I Was Afraid My Son Would Become A Mass Murderer
In December 2012, after the tragic school shooting in Newtown, I thought I was the only mother in America who asked myself, “What if that’s my son someday?”
For almost 10 years, I had tried to find solutions for my then 13-year-old son’s inexplicable, explosive rages. Over the years, my son’s various diagnoses included autism spectrum disorder, oppositional defiant disorder, intermittent explosive disorder, and ADHD.
Nothing worked — not medication, not therapy, not parenting classes. And there's no worse feeling in the world than watching your child suffer and feel powerless to help.
It turns out that I was far from alone.
Ever since I shared my family’s struggle in a blog post, “I Am Adam Lanza’s Mother,” nearly three years ago, at least one parent every day has reached out to me with a similar story of trying, and failing, to get mental health care in a broken and fragmented system. I wanted answers — not only for my son, but for millions of other children and families who are also struggling.
As I researched the problem for my book, The Price of Silence, I found some answers. And over my family’s long and painful journey toward treatment and hope, here are six things I've learned:
1. Don't be afraid to speak up.
You are your child’s most powerful advocate. Too many parents of kids who have mental illness suffer in shame and silence, or are even in denial.
If your little one is very young and exhibits behaviors that seem abnormal — frequent night terrors, excessive tantrums, or sensitivity to noise, for example — talk to your pediatrician and ask for a referral to a specialist. If a medical professional tells you, “Oh, he’s just a boy,” or “She’ll grow out of it,” get another opinion.
I wish that I had been more willing to question my pediatrician when she suggested that my three-year-old son’s two- to three-hour tantrums and horrific nightmares could best be managed by getting an external lock to his door and letting him cry it out.
Though we aren’t doctors, parents know when something is wrong.
2. Find support and resources from people who understand.
Your local National Alliance on Mental Illness or National Federation of Families can be a great place to start. I volunteer with NAMI-Boise and have really appreciated all the resources and support I’ve found there. Organizations like ChildMind.org, AtWitsEnd.org, and Understood.org also connect parents with vital information.
Finally, I recommend Facebook groups for finding comfort and a safe space to share your challenges with people who understand.
3. Explore different treatment options.
While medications are an important tool in treating mental illness, they don’t work the same way for everyone — and some have serious side effects. As a parent, it's about to educate yourself about the risks and benefits for your child.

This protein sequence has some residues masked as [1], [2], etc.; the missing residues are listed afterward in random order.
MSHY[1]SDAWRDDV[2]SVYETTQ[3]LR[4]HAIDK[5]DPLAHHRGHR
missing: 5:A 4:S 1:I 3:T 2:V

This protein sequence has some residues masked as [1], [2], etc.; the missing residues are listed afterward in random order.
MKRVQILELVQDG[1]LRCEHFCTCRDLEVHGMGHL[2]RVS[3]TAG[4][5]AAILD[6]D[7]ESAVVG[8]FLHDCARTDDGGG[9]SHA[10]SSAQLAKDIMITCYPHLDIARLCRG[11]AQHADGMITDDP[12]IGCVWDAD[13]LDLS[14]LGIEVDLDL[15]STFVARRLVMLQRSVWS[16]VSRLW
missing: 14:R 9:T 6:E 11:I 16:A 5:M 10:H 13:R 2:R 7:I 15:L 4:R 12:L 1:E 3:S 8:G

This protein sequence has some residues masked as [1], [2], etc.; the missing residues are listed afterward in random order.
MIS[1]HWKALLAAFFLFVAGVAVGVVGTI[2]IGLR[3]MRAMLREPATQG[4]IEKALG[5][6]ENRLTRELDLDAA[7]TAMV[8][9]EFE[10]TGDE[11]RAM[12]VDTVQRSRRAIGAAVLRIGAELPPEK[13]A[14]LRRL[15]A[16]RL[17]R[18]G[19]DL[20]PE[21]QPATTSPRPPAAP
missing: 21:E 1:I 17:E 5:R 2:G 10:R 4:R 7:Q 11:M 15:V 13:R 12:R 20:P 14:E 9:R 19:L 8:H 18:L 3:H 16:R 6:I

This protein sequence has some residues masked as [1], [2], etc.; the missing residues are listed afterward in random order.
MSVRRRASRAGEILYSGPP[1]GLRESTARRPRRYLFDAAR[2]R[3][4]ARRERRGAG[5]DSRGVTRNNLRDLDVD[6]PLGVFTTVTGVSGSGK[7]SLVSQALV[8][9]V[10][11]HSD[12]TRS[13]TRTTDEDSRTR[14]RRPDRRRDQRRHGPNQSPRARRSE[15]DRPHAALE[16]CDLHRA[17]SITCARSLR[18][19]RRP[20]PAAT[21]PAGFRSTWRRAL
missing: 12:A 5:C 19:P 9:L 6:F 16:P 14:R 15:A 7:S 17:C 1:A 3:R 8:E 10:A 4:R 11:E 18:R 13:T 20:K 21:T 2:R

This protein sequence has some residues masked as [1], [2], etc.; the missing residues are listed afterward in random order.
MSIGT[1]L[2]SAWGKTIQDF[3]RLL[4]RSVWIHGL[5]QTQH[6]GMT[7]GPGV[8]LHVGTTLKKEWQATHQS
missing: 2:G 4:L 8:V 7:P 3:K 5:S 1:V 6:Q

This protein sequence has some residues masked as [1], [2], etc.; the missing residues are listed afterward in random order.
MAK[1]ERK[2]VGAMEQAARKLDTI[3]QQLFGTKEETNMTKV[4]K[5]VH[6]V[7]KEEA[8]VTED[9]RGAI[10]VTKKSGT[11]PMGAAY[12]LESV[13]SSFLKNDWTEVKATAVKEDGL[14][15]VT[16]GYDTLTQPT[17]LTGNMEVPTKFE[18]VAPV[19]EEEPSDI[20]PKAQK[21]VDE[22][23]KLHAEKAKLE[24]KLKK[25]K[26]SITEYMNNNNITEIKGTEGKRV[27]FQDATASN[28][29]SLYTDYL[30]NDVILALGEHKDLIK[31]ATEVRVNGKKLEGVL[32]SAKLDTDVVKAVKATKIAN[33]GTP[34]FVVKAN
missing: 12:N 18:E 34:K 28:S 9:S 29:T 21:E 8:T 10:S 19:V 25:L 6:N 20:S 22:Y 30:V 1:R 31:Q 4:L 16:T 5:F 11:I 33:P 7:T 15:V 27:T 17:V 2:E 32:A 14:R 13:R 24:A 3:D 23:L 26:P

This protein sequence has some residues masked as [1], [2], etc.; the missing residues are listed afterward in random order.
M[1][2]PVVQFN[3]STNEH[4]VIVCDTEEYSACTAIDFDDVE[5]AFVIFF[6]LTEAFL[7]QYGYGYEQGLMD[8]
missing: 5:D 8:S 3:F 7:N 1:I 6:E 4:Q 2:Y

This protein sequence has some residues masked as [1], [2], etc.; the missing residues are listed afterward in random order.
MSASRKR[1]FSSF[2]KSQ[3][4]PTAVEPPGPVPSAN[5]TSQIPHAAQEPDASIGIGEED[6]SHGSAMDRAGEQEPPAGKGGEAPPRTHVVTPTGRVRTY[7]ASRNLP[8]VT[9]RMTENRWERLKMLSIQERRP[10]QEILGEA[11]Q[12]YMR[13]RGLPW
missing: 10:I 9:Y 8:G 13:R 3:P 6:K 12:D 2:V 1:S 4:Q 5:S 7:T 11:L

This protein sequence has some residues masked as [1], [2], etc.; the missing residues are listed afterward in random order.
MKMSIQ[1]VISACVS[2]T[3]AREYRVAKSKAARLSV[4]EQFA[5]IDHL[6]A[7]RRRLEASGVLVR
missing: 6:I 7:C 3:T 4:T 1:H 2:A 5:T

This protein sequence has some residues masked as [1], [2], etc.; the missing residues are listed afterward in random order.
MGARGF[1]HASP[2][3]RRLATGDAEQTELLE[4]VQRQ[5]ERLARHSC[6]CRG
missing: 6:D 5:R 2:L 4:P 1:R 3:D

Many children who have mental illness also benefit from other therapies. Young kids might do well with Parent-Child Interaction Therapy, and Applied Behavior Analysis has been successful for some children who have autism.
My son benefits greatly from traditional psychotherapy, which helps him to manage the anxiety he feels because of his bipolar disorder, and from occupational therapy, which helps him with his sensory processing issues. And his smartphone has also been a useful tool, helping him with everything from medication adherence to stress management.
4. Work with your child’s school to get the right educational support.
Children who have mental illness, especially those who live in poverty, are too often shunted into a school-to-prison pipeline that denies them a meaningful future. In my son’s case, because he was placed on an Individualized Education Plan (IEP) for serious emotional disturbance, he was sent to a program that essentially did nothing more than warehouse students with behavioral issues, mostly male, until they turned 21. This was not an appropriate academic environment for him.
Your child has the right to a free and appropriate public education. Special education can be really baffling for parents (it certainly was for me — and I am an educator!). I recommend a consultation with a disability rights attorney or professional special education advocate who can walk you through the complicated process.
5. Take care of yourself, too.
As a caregiver of a child with mental illness, there's the emotional stress of course — but there's also the financial stress of costly therapies, as well as managing complex treatment schedules.
Take time for yourself every single day, even if it’s just a 15-minute walk or a few minutes to journal. It will make you a better caregiver for your child. I regularly practice yoga and also take time twice a month to visit with a therapist who helps me manage my stress and learn coping skills that make me a more effective caregiver.
6. Never give up hope.
When I shared my family’s story after the Newtown tragedy, I felt helpless and hopeless. But because I spoke up, my son got the help he needed.
He has not made any threats of harm to himself or others, nor has he had any explosive rages, since his last hospitalization and diagnosis of bipolar disorder in May 2013. He's now back in a mainstream school earning good grades, and he just finished writing his third novel.
It took us 10 years to find the right treatment. And our story isn't over. I don't think that anyone would say that a diagnosis of bipolar disorder is a “happy ending” for a child. But it is an answer, and it provided a path for us.
I'm glad that I spoke up for my son, and I will continue to encourage other parents to share their stories. Today, I have every hope that my son will live the happy, productive life that he — and every child — deserves.
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